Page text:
Editorial: Republican letter to Iran could backfire

SHARE Editorial: Republican letter to Iran could backfire

Tom Cotton, a freshman Republican senator from Arkansas, was the driving force behind the open letter to Iran signed by 47 GOP senators.

Secretary of State John Kerry arrives in Switzerland on Sunday to continue highly sensitive negotiations on a deal to limit Iran’s nuclear program, gearing up for a March 31 deadline.


Congressional Republicans tried once again in the last week to scuttle the talks, reaching a new low with a reckless and amateurish open letter to Iranian leaders from 47 Republican senators, including Ill. Sen. Mark Kirk. They warned that Congress or the next U.S. president could modify or reverse any deal struck with President Obama’s administration. This is a gross misrepresentation.

This latest, shameful attempt to undercut the administration’s negotiating position, as well as the U.S. ability to speak with one voice on foreign policy and deliver on its promises, could easily backfire — as it should.

In a response Thursday, Iran’s supreme leader, Ayatollah Ali Khamenei, a man with whom we rarely agree, offered up support for Iran’s negotiating team. He saw the letter for what it was, calling it “a sign of a decline in political ethics and the destruction of the American establishment from within.”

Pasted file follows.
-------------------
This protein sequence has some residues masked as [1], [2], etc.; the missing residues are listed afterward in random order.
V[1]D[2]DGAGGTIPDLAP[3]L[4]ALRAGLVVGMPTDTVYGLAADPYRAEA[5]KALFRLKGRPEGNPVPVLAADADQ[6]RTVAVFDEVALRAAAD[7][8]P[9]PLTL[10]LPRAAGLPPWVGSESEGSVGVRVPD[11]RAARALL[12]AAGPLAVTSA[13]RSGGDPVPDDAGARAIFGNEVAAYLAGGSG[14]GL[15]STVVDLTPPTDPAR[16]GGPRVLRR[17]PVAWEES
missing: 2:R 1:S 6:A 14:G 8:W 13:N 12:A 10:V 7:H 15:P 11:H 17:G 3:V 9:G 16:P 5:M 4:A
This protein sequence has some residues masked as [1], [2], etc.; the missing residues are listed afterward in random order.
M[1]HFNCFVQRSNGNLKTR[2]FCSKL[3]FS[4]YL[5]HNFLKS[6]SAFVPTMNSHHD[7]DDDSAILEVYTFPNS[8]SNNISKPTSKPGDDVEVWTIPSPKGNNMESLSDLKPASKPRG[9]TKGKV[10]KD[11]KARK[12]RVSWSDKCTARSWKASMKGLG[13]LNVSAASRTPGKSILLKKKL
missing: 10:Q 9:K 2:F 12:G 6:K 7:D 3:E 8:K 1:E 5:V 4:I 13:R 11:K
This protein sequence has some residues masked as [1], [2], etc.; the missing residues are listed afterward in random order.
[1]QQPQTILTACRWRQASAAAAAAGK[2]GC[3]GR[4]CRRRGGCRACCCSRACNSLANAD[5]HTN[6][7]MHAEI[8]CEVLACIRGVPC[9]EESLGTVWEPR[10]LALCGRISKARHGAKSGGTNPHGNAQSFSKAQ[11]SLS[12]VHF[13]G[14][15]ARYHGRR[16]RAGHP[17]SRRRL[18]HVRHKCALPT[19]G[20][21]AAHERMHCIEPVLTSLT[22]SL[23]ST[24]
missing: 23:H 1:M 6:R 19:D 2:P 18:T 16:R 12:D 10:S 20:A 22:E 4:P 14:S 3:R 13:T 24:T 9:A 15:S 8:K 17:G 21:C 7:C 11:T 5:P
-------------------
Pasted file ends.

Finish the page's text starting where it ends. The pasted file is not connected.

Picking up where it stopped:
The Republican repudiation of the last, best hope of negotiating a nuclear deal with Iran — rather than resorting to military action — only amplifies the soundness of the Obama administration’s approach to preventing Iran from acquiring a nuclear bomb. Why rush to war before the more peaceful option of diplomacy has run its full course? The emerging deal is powerful and pragmatic: it would curb Iran’s nuclear program for a decade or more in exchange for the lifting of economic sanctions.

As for the letter itself, it is full of bravado that fails to reflect reality. The Obama Administration does not need congressional approval of  the final nuclear deal. The president can lift the sanctions he imposed by executive order, and he can suspend — though not permanently lift — sanctions imposed by Congress. On its own, Congress has no authority to amend an agreement negotiated by the president.

And, as Kerry pointed out last week, any future president would honor the deal as long as Iran honored it, and it had the continued support of the five other nations in on the negotiations with Iran.

“I’d like to see the next president, if all of those countries have said this is good and it’s working, turn around and just nullify it on behalf of the United States,” Mr. Kerry said last week. “That’s not going to happen.”

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